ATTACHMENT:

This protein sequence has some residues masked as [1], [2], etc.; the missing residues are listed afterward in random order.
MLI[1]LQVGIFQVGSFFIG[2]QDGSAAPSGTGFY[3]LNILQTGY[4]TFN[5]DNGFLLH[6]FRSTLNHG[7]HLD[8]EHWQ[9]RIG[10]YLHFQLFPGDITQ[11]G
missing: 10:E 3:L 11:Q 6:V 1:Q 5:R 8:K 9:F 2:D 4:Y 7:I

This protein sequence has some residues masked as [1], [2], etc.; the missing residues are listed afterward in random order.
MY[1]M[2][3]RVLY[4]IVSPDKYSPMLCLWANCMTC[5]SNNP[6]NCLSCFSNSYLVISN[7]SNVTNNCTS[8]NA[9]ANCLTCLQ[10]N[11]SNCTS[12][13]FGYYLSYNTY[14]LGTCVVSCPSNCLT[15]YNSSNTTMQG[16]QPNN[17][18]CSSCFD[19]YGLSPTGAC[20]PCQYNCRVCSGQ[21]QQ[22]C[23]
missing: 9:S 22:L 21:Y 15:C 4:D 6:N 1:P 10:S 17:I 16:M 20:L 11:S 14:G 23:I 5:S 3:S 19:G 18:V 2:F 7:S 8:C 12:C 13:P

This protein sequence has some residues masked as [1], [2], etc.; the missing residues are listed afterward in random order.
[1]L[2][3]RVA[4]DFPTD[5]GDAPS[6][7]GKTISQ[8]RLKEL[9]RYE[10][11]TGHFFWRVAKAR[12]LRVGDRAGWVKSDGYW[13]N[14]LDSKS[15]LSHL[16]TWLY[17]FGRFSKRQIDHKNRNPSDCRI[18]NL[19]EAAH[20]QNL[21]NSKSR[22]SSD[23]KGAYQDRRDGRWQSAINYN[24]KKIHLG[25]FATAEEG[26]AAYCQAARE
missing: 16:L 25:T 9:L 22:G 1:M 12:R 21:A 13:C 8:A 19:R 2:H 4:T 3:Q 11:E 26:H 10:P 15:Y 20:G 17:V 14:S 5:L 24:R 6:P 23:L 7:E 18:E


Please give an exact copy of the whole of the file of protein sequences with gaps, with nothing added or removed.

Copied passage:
This protein sequence has some residues masked as [1], [2], etc.; the missing residues are listed afterward in random order.
MLI[1]LQVGIFQVGSFFIG[2]QDGSAAPSGTGFY[3]LNILQTGY[4]TFN[5]DNGFLLH[6]FRSTLNHG[7]HLD[8]EHWQ[9]RIG[10]YLHFQLFPGDITQ[11]G
missing: 10:E 3:L 11:Q 6:V 1:Q 5:R 8:K 9:F 2:D 4:Y 7:I

This protein sequence has some residues masked as [1], [2], etc.; the missing residues are listed afterward in random order.
MY[1]M[2][3]RVLY[4]IVSPDKYSPMLCLWANCMTC[5]SNNP[6]NCLSCFSNSYLVISN[7]SNVTNNCTS[8]NA[9]ANCLTCLQ[10]N[11]SNCTS[12][13]FGYYLSYNTY[14]LGTCVVSCPSNCLT[15]YNSSNTTMQG[16]QPNN[17][18]CSSCFD[19]YGLSPTGAC[20]PCQYNCRVCSGQ[21]QQ[22]C[23]
missing: 9:S 22:L 21:Y 15:C 4:D 6:N 1:P 10:S 17:I 16:M 20:L 11:S 14:G 23:I 5:S 3:S 19:G 18:V 2:F 7:S 8:C 12:C 13:P

This protein sequence has some residues masked as [1], [2], etc.; the missing residues are listed afterward in random order.
[1]L[2][3]RVA[4]DFPTD[5]GDAPS[6][7]GKTISQ[8]RLKEL[9]RYE[10][11]TGHFFWRVAKAR[12]LRVGDRAGWVKSDGYW[13]N[14]LDSKS[15]LSHL[16]TWLY[17]FGRFSKRQIDHKNRNPSDCRI[18]NL[19]EAAH[20]QNL[21]NSKSR[22]SSD[23]KGAYQDRRDGRWQSAINYN[24]KKIHLG[25]FATAEEG[26]AAYCQAARE
missing: 16:L 25:T 9:L 22:G 1:M 12:R 21:A 13:C 8:A 19:R 2:H 4:T 3:Q 11:E 26:H 10:P 15:Y 20:G 17:V 14:S 5:L 24:R 6:P 23:L 7:E 18:E